Soluble CD52 Reduces Surface Expression of CXCR5 on B Cells and Responses to CXCL13

In addition to changes in the expression of B cell receptor related proteins, we observed that incubation of healthy donor B cells with CD52-Fc significantly reduced surface expression of CXCR5, a chemokine receptor important for B cell homing to lymph nodes (39) (Figures S10A, B). Moreover, calcium flux in response to CXCL13, the ligand for CXCR5, was significantly diminished in cells pre-incubated with CD52-Fc compared to control Fc for 24 h (Figure S10C).


Alterations in B cell phenotype and activation states in SLE have been extensively described (1, 4042). B cells from SLE patients have lower surface expression of the CD19/CD21 receptor complex but increased expression of other receptors including CXCR4 and IL-21R (9, 43, 44); a number of these differentially expressed proteins are thought to drive disease pathogenesis (4547), while others are considered to be biomarkers that reflect immune dysregulation in these patients (48, 49). B cells in SLE are considered hyperactivated and drivers of disease pathogenesis (50). However, more recent studies have highlighted significant hyporesponsiveness among B cells derived from SLE patients [(9), p. 9; (10)]. In particular, signaling abnormalities are restricted to the B cell compartment and encompass responses to TLR9 signaling and BCR signaling, but not TLR7 signaling (9). The hyporesponsiveness is hypothesized to be a byproduct of an anergic cell state acquired by chronic antigen stimulation of B cells in the absence of secondary signals, such as those provided by cognate T cells (10). Homeostatic features, such as the hyporesponsiveness of SLE B cells and receptor editing, play a prominent role in defining the course of disease pathogenesis (10, 51, 52). Here, we used an unbiased single cell RNA sequencing approach to identify CD52, a small glycoprotein, as differentially expressed on the B cells of SLE patients, and we establish its role as an inhibitory autoregulatory protein.

We observed significantly increased CD52 gene expression and surface expression on B cells, as well as increased soluble CD52 in plasma, derived from SLE patients compared to healthy controls. Increases in B cell surface CD52 expression and plasma soluble CD52 levels correlated positively with some measures of disease activity, including reduced complement levels and increased C-reactive protein levels suggesting its potential utility as a disease biomarker. Based on our finding that CD52 is cleaved from the B cell surface upon BCR engagement, we hypothesize that the negative correlation we observed between plasma soluble CD52 levels in plasma and complement levels might reflect increases in chronic antigen stimulation in patients with more severe disease. In support of that view, plasma CD52 levels correlated positively with immunoglobulin titers, a reflection of increased antigenic engagement and plasma cell differentiation. As we show that elevated levels of cell-bound and soluble CD52 have predominantly inhibitory effects on B cell activation, we hypothesize that up-regulation of CD52 and CD52-cleavage is a negative feedback mechanism, intended to limit hyperactive B cell responses.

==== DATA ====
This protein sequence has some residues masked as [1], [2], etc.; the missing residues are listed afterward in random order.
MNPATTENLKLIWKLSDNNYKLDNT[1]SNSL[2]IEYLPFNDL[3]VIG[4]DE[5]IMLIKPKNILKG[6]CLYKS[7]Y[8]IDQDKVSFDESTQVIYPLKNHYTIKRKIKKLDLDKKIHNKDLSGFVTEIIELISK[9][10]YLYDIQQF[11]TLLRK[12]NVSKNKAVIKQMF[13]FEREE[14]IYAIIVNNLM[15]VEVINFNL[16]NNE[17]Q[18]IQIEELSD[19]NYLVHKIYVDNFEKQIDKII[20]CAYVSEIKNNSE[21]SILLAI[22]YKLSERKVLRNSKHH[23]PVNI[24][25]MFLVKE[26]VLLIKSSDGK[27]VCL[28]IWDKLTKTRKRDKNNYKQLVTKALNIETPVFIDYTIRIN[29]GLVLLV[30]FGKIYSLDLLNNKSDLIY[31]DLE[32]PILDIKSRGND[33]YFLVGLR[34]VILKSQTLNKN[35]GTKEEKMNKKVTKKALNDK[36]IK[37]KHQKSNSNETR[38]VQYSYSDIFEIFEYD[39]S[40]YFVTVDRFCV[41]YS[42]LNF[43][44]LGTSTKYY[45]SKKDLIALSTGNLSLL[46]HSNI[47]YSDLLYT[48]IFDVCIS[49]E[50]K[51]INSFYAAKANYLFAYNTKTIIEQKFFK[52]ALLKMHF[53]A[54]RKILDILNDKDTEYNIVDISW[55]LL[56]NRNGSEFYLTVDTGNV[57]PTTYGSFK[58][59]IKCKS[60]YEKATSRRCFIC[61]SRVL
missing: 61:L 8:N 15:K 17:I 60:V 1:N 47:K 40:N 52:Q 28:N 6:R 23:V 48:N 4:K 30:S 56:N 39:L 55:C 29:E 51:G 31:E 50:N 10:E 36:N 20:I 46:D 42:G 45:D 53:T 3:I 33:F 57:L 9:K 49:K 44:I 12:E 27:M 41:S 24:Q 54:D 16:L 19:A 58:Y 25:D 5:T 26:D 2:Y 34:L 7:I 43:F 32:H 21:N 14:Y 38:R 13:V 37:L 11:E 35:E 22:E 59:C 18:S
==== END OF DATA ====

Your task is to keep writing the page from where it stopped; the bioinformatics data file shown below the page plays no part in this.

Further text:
Our data provides evidence for an inhibitory effect of cell-bound and soluble CD52 on B cells. Using a knockout cell line generated with CRISPR, we found that B cells lacking CD52 surface expression were hyper-responsive to B cell receptor stimulation compared to wild type cells. Notably, treatment of PBMCs with phospholipase C led to complete cleavage of CD52 from T cells and monocytes, while a significant fraction of CD52 remained membrane-bound on B cells, suggesting the presence of a non-cleavable form of CD52 restricted to the B cell compartment. This is consistent with our observation that CD52 in its membrane-bound and its soluble states is elevated in SLE patients. Given our finding that both forms regulate responses to BCR signaling, CD52 may be an important inhibitory regulatory molecule in SLE. Increases in surface CD52 expression on B cells of SLE patients may in part explain the hyporesponsiveness of SLE patient-derived B cells.

Through interrogation of a wide range of publicly available single-cell RNA-seq PBMC datasets, we found that CD52 expression strongly correlates with expression of MHC class II and surface tetraspanins including CD37 and CD53, which are known to associate with MHC Class II. Though not in the scope of this study, the co-expression of CD52 with MHC class II proteins might imply cell surface associations of these proteins or involvement of CD52 in MHC class II signaling. Moreover, when looking at B cell subset-specific gene expression of CD52, we found that CD52 was most highly expressed on mature circulating cells such as memory and naïve B cells compared to germinal center (GC) B cells and plasmablasts (34). The significantly higher expression on circulating B cells, which require precise regulation of BCR signaling responses, supports a role for CD52 in peripheral tolerance.